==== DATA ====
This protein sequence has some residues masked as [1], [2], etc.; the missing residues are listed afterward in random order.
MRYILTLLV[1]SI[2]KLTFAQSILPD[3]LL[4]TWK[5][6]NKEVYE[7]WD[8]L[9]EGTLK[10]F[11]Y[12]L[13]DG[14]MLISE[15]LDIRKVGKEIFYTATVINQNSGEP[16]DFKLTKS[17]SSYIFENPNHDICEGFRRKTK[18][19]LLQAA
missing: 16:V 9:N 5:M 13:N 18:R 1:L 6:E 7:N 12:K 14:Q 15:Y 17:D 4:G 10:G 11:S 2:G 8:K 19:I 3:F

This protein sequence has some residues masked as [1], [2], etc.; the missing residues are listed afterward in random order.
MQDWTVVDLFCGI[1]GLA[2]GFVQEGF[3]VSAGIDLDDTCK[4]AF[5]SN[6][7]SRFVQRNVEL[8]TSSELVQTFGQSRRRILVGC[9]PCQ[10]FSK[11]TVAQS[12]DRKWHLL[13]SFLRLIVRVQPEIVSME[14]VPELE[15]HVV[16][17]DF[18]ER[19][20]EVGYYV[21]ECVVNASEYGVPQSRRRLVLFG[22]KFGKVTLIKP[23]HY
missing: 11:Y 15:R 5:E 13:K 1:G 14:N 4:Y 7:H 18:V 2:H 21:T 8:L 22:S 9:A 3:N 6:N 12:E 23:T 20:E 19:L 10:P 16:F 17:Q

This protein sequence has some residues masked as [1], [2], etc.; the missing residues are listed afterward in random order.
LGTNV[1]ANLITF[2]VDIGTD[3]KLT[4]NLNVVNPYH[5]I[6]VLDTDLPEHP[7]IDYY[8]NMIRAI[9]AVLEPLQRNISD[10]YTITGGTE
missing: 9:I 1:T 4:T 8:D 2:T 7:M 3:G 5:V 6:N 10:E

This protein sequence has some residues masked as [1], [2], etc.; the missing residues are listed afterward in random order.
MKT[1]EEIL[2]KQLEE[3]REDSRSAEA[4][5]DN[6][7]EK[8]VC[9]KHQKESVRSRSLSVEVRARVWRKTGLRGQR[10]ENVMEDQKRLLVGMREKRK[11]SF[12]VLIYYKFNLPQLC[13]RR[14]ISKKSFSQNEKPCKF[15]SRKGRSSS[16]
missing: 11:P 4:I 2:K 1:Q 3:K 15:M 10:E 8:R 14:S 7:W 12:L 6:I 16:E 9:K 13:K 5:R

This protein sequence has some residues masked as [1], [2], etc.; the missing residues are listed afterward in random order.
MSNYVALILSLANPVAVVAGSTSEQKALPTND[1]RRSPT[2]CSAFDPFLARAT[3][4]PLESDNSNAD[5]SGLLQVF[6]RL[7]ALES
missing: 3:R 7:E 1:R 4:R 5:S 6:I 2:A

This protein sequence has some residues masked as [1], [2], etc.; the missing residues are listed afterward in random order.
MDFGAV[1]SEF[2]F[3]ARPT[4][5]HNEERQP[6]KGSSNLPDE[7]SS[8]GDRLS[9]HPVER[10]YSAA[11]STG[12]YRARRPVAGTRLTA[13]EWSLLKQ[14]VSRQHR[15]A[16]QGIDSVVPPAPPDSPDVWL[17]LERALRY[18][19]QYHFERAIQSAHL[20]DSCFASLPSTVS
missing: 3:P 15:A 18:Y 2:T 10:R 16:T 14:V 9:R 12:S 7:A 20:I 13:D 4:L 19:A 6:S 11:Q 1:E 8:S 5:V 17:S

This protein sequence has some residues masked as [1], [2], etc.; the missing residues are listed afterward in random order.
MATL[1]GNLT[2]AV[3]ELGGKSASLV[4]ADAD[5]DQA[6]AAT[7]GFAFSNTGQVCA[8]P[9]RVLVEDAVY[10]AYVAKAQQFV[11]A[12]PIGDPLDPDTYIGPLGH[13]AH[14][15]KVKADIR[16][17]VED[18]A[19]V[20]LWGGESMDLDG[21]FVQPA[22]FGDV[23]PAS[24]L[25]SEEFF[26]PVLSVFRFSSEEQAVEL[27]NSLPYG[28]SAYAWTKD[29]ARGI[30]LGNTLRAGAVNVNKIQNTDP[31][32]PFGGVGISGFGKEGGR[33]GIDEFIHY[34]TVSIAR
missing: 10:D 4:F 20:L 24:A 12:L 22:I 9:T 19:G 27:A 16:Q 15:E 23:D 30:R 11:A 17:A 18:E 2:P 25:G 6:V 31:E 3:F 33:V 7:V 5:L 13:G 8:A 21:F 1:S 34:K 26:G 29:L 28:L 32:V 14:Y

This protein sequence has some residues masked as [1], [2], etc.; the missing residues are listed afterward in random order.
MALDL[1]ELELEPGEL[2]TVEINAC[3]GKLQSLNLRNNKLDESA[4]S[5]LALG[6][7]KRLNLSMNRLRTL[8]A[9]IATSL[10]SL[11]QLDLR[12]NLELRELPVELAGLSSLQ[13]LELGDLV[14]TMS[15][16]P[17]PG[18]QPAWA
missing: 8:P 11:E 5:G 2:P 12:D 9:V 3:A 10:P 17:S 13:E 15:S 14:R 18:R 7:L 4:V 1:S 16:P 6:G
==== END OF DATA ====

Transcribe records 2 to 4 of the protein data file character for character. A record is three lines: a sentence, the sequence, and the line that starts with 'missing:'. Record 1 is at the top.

This protein sequence has some residues masked as [1], [2], etc.; the missing residues are listed afterward in random order.
MQDWTVVDLFCGI[1]GLA[2]GFVQEGF[3]VSAGIDLDDTCK[4]AF[5]SN[6][7]SRFVQRNVEL[8]TSSELVQTFGQSRRRILVGC[9]PCQ[10]FSK[11]TVAQS[12]DRKWHLL[13]SFLRLIVRVQPEIVSME[14]VPELE[15]HVV[16][17]DF[18]ER[19][20]EVGYYV[21]ECVVNASEYGVPQSRRRLVLFG[22]KFGKVTLIKP[23]HY
missing: 11:Y 15:R 5:E 13:K 1:G 14:N 4:Y 7:H 18:V 2:H 21:T 8:L 22:S 9:A 3:N 6:N 12:E 23:T 20:E 19:L 10:P 16:F 17:Q

This protein sequence has some residues masked as [1], [2], etc.; the missing residues are listed afterward in random order.
LGTNV[1]ANLITF[2]VDIGTD[3]KLT[4]NLNVVNPYH[5]I[6]VLDTDLPEHP[7]IDYY[8]NMIRAI[9]AVLEPLQRNISD[10]YTITGGTE
missing: 9:I 1:T 4:T 8:D 2:T 7:M 3:G 5:V 6:N 10:E

This protein sequence has some residues masked as [1], [2], etc.; the missing residues are listed afterward in random order.
MKT[1]EEIL[2]KQLEE[3]REDSRSAEA[4][5]DN[6][7]EK[8]VC[9]KHQKESVRSRSLSVEVRARVWRKTGLRGQR[10]ENVMEDQKRLLVGMREKRK[11]SF[12]VLIYYKFNLPQLC[13]RR[14]ISKKSFSQNEKPCKF[15]SRKGRSSS[16]
missing: 11:P 4:I 2:K 1:Q 3:K 15:M 10:E 8:R 14:S 7:W 12:L 6:I 16:E 9:K 13:K 5:R